In February, the California DMV released its annual slate of "disengagement reports" for the 11 companies permitted to test autonomous vehicles. The results, which cover December 2015 to November 2016, reveal how often humans took back control from the computer and why.
Google's program, Waymo, experienced only 124 disengagements over the course of 636,000 miles—19 percent fewer than in 2015. Almost all of those miles were in Mountain View, which offers uncrowded suburban streets; most of the interventions were triggered by discrepancies in software or hardware.
GM's program, Cruise, tested exclusively in San Francisco. Cruise cars drove 9,776 miles during the reporting period with 181 disengagements—a rate of just under 2 percent. Even those that weren't at the top of the class like Google and GM are decent students; for example, Nissan’s robocars required human intervention only once every 247 miles during the testing period, down from once every 14 miles in 2015.
These and other test results, including crash reports, are all part of a larger effort to ensure that the new technology comes with accountability. This is particularly important given that such a large percentage of the public is reluctant to trust autonomous vehicles, despite their clear advantages from a safety perspective.
Beyond the issue of gaining the trust of the public, other challenges remain. Sensors for these cars must be compact, reliable, and affordable; they also need to work in tandem with detailed maps and other references so vehicles can interpret what they sense. In unexpected situations, contextual clues like body language help people make abstractions, but this isn't easy for machines. Legislation is not yet consistent when it comes to self-driving cars. Ethical issues are another problem that arises when computers have to make value judgments in "the lesser of two evils" scenarios. Finally, cybersecurity is a real concern for autonomous vehicles, which could potentially be hacked and used by criminals and terrorists.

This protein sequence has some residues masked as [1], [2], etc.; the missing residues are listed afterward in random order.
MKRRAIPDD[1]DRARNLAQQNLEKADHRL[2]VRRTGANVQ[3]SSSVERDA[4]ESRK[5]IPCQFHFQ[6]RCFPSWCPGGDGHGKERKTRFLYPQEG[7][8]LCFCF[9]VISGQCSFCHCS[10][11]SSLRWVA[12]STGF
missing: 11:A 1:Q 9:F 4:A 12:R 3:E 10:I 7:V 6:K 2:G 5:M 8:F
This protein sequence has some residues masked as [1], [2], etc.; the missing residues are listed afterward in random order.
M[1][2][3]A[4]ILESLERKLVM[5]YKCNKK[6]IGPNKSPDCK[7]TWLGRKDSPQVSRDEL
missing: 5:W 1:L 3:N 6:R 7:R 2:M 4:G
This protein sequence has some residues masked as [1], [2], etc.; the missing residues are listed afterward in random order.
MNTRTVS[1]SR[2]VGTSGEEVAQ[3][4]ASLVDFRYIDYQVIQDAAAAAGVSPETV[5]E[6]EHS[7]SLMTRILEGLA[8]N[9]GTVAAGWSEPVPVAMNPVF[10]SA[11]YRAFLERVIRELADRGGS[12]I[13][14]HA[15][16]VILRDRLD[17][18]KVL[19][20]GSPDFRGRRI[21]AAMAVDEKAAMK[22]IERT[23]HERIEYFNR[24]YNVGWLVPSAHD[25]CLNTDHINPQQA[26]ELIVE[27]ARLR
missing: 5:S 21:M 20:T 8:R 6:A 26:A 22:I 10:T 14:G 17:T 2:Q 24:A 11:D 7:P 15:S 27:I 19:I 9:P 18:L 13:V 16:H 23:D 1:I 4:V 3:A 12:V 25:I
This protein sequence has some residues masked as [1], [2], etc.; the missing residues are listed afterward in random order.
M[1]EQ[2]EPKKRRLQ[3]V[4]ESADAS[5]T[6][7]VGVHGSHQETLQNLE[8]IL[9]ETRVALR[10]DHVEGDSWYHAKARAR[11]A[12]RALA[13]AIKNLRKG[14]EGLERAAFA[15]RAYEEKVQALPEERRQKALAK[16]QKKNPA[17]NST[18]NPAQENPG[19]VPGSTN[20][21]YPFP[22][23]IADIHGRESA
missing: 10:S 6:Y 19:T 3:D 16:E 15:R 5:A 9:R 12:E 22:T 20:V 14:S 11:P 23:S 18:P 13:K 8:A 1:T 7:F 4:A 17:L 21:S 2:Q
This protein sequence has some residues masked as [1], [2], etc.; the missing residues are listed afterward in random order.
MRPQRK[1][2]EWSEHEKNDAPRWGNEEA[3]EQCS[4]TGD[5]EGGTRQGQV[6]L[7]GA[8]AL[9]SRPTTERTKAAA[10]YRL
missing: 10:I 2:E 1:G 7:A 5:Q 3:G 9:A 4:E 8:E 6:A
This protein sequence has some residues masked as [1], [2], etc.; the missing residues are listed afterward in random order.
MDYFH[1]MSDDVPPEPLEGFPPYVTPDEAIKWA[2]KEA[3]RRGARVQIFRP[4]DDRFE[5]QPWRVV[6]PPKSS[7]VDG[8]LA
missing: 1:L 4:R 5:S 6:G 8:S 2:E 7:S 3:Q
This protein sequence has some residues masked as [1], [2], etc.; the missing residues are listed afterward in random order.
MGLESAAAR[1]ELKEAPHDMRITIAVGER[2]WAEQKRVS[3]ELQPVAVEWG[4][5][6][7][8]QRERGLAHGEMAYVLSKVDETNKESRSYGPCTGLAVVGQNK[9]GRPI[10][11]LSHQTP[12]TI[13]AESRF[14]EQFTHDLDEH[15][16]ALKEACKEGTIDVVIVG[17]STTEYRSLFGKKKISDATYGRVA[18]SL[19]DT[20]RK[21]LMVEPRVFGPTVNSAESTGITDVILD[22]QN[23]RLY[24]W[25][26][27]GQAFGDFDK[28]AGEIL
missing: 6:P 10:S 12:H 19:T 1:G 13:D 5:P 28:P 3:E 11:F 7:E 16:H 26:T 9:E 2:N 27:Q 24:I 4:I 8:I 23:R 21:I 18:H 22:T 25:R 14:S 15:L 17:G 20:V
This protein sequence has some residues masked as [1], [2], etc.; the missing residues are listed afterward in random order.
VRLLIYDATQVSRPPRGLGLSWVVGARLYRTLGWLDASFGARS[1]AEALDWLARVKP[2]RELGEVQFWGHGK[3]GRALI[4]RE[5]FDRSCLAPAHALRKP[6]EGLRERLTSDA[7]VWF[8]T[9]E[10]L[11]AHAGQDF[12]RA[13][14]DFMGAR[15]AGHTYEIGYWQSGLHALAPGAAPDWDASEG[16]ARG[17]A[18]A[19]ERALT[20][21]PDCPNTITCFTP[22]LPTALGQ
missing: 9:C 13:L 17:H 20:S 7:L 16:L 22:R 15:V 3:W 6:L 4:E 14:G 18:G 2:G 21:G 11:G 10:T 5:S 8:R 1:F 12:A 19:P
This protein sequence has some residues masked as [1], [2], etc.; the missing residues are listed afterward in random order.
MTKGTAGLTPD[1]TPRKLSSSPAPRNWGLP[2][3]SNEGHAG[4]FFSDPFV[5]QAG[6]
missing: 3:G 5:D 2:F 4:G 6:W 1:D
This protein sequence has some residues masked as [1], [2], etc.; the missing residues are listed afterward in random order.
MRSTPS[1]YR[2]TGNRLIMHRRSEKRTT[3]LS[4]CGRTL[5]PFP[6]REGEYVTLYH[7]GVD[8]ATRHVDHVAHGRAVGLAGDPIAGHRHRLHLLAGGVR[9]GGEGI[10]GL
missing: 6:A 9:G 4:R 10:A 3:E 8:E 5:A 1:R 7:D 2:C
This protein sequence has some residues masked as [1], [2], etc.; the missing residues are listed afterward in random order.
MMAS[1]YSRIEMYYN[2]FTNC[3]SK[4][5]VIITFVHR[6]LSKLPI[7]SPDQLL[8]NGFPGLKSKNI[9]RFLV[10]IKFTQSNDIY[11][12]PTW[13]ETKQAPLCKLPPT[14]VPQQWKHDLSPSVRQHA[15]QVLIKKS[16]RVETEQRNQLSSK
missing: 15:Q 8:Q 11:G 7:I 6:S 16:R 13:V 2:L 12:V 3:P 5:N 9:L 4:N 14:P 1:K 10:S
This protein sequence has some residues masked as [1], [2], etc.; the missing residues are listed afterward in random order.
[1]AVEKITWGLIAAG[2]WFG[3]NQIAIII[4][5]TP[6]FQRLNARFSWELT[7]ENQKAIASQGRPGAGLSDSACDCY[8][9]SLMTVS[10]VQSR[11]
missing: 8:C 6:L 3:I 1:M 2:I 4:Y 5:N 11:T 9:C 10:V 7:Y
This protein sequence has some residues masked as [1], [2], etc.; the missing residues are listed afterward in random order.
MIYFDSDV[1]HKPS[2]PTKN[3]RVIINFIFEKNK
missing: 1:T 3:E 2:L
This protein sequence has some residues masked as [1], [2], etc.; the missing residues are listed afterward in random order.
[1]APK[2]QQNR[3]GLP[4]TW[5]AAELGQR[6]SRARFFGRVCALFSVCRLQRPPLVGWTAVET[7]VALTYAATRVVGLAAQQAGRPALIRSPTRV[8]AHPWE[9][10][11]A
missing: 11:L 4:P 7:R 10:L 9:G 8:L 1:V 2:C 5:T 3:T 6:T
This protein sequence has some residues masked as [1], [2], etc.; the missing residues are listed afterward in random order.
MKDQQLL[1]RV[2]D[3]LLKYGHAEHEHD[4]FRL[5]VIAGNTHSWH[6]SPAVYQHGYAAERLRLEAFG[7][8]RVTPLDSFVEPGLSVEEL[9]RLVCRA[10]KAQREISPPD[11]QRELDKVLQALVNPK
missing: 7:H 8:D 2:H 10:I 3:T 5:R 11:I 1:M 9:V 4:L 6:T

Just Roll With It
GM's chief of product development, Mark Reuss, says that by 2020, new cars will be "mostly in charge" of driving, and by 2025 they'll be fully in control. Elon Musk has a similar prediction; he believes that half of all new cars will be fully autonomous by the year 2022 or 2023 and that all cars will be self-driving within ten years. This year, we will see a self-driving Tesla travel from Los Angeles to New York. It will take longer for self-driving cars to be the majority of vehicles on the road. Sebastian Thrun, who created and formerly led Google’s project, estimates that we have at least 15 years to wait for this milestone.
What will happen when it arrives? Fewer traffic fatalities—in the neighborhood of 32,000 lives saved each year. The advent of self-driving cars is also expected to drastically reduce the number of motorcycle fatalities. If 95 percent of crashes are caused by human error, most crashes should be eliminated by this technology. Fewer accidents isn't just about safety, either; in 2015 alone, the incidental costs of motor vehicle accidents equalled about $412.5 billion.
Furthermore, optimized driving by every car on the road means less traffic and fewer issues with parking. Automated driving also frees up countless hours of time for people who would previously be sitting in traffic, forced to pay attention to the road. Automated vehicles should also increase the efficiency of the shipping industry, bringing costs down overall. Finally, self-driving cars would drastically reduce fuel consumption—by about 90 percent, according to the Department of Energy.
The downside to self-driving cars taking over the roads includes massive shifts in the American workforce. Millions of transportation jobs are likely to be lost, for example, along with other jobs that depend on the transportation industry in its current incarnation. However, as AI changes our economy in this and other ways, it will also create new jobs.
Furthermore, business leaders like Bill Gates are promoting the idea of Universal Basic Income (UBI). So far, the idea is not popular in the United States, but as our economy and the world around us change, the idea is likely to gain more traction. Even former President Obama acknowledged in 2016 that the UBI discussion was one that we would be having in the U.S. within the coming decades as AI and other forces changed the world around us.